The headline on a Herald item about Maori Party education policy is a tad misleading.
Maori Party wants te reo available to all
So what’s new?
Te reo – so far as Alf knows – is available to all now.
The demand to learn it no doubt is not as great as the Maori Party would like.
Too bad. The fact is, if you want to learn it, you can do so. There is no prohibition on the matter.
The fact that not too many people are lining up for te reo lessons, of course, is instructive about what Kiwis want and don’t want.
Even fewer are lining up to learn Urdu.
The Maori Party wants much much more than the general availability of te reo classes for those who want to learn it.
The buggers are strong on forcing people to behave as they want them to behave.
And so –
The Maori Party wants to make te reo “compulsorily available” in schools by 2015 but students wouldn’t be compelled to take the subject.
Co-leader Tariana Turia and Te Tai Tokerau hopeful Waihoroi Shortland revealed the party’s education policies at Auckland’s Hato Petera College yesterday.
Mr Shortland said the policy wouldn’t just tell schools they had to be able to teach te reo and then leave them to figure out how. Instead, the party proposed adapting the Ataarangi programme founded by the late Dame Katerina Mataira and make it available to schools.
It would also be underpinned by a three-year recruitment drive for 200 Maori teachers who would be bonded in exchange for scholarships.
A nice little employment opportunity for Maori speakers.
Mr Shortland said it was important to recognise that 95 per cent of Maori children were taught in mainstream educational institutions. This programme could help students become competent by the time they left primary school.
“We want to look at a programme which achieves our aspiration of a wider uptake [of te reo Maori] by the student body. We’ve preached the compulsory thing for years and really haven’t thought too hard about how we’re going to implement it …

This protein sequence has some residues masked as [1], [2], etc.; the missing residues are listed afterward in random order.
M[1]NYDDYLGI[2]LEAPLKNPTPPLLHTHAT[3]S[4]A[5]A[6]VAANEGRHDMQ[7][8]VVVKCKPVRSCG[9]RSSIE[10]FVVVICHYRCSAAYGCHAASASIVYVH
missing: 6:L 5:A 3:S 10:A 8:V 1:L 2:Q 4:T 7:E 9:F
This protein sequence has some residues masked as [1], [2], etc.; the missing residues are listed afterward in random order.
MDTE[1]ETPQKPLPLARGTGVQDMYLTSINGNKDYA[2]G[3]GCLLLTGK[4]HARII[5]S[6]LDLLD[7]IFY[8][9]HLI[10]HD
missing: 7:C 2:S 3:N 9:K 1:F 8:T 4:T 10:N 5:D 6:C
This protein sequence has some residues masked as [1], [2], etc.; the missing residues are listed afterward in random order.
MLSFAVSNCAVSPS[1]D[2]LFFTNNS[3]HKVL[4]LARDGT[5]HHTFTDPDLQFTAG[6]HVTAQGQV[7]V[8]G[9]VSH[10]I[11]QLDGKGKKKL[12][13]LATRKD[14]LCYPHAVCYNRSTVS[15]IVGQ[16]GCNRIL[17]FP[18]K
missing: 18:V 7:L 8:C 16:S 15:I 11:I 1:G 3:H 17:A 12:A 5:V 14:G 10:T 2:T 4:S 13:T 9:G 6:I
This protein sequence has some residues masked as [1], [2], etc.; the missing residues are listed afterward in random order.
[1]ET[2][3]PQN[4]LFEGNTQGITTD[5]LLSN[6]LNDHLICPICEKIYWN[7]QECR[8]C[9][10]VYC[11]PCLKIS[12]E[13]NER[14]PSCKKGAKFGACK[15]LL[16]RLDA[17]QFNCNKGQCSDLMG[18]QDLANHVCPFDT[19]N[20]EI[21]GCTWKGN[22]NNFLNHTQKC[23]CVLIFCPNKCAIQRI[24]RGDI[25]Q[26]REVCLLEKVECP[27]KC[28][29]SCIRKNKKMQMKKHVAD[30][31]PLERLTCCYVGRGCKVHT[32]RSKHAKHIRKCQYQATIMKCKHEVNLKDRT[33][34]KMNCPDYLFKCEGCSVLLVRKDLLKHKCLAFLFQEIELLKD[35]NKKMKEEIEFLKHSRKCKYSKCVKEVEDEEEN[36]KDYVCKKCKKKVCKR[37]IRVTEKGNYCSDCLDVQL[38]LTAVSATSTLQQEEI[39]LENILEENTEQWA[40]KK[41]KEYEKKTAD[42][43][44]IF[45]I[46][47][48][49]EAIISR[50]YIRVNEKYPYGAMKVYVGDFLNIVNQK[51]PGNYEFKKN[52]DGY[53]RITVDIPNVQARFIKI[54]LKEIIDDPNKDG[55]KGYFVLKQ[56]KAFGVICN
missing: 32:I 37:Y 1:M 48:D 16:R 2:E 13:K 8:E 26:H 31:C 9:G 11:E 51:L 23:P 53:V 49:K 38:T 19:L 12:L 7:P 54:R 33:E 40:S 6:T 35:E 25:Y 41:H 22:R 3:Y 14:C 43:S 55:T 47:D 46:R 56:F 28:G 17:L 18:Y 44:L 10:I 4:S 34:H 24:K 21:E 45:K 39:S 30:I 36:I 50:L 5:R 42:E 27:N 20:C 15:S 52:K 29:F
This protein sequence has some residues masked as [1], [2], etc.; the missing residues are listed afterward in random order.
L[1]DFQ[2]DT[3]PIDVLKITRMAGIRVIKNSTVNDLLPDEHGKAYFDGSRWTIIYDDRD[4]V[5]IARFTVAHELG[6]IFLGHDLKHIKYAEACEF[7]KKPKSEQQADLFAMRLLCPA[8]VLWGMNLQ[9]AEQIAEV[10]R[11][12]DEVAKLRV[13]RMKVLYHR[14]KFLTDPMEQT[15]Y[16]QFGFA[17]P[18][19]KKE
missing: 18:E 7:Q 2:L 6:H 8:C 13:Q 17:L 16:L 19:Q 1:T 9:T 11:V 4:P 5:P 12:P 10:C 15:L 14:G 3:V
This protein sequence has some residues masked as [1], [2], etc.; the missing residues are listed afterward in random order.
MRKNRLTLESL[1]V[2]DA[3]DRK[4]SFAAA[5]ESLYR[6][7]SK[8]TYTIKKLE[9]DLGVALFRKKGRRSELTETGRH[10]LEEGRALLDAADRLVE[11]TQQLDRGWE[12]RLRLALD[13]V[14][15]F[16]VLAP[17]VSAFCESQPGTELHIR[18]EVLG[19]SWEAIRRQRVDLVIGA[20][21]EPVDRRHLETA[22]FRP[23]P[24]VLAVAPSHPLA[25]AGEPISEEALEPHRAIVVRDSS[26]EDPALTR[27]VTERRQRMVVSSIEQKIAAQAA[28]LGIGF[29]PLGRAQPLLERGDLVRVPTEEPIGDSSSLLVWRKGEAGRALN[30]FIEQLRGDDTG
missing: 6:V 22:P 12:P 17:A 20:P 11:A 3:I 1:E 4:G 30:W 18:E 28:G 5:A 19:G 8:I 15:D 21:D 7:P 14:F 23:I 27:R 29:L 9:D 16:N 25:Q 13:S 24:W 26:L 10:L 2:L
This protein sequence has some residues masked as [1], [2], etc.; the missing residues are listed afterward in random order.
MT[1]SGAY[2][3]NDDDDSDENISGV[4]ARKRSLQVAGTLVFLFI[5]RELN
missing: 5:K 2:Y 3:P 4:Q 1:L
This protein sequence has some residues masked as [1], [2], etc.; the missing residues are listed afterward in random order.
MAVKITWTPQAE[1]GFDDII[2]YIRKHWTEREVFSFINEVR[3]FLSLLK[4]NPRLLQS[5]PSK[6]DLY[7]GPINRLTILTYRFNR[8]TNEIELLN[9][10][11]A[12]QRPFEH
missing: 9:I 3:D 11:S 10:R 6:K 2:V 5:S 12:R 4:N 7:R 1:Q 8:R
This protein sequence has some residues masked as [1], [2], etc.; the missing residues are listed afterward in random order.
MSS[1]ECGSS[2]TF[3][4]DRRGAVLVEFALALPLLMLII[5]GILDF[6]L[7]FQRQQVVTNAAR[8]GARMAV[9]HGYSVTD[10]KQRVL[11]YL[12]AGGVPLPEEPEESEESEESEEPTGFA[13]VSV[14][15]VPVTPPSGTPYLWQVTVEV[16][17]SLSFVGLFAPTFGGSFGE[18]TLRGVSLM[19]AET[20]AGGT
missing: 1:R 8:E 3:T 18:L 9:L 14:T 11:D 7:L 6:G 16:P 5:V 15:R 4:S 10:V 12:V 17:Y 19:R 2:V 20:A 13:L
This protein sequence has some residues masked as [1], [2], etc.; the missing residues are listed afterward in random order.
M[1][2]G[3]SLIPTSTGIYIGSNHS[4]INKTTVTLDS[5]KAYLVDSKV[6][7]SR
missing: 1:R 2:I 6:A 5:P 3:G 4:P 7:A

“I think this is a practical solution,” he said.
The Education Ministry told the Herald New Zealand had no compulsory subjects in the curriculum.
But it has eight learning areas – English, the arts, health and physical education, mathematics and statistics, science, social sciences, technology – of which seven have to be offered to all students in years 1 to 10.
Alf has bridled at compulsion since military training was a compulsory matter.
He therefore has overcome a struggle with himself to say he somewhat agrees with Labour’s Kelvin Davis.
Davis is a former school principal who is also standing in Tai Tokerau.
He supports the Maori Party idea.
“I actually think it’s a good idea to be honest. I would love every child in New Zealand to want to speak Maori … but I think if there were compulsion there’d be a massive backlash by unenlightened New Zealanders.”
If Alf heard correctly, a bloke called Terry Dunleavy popped up on Radio NZ this morning to enthuse about the compulsion being promoted by the Maori Party.
It was a great idea no matter what it costs, he said.
It turns out this Dunleavy bugger is in his 80s, and so may reasonably expect not to remain on this earth as a taxpayer for too much longer.
Hence he can afford to be indifferent to the cost.
Alf is much more fiscally sensitive and says cost can not be ignored.
But much more important, he strongly disapproves of compulsion (with some exemptions, such as compulsory stopping at comupulsory stop signs.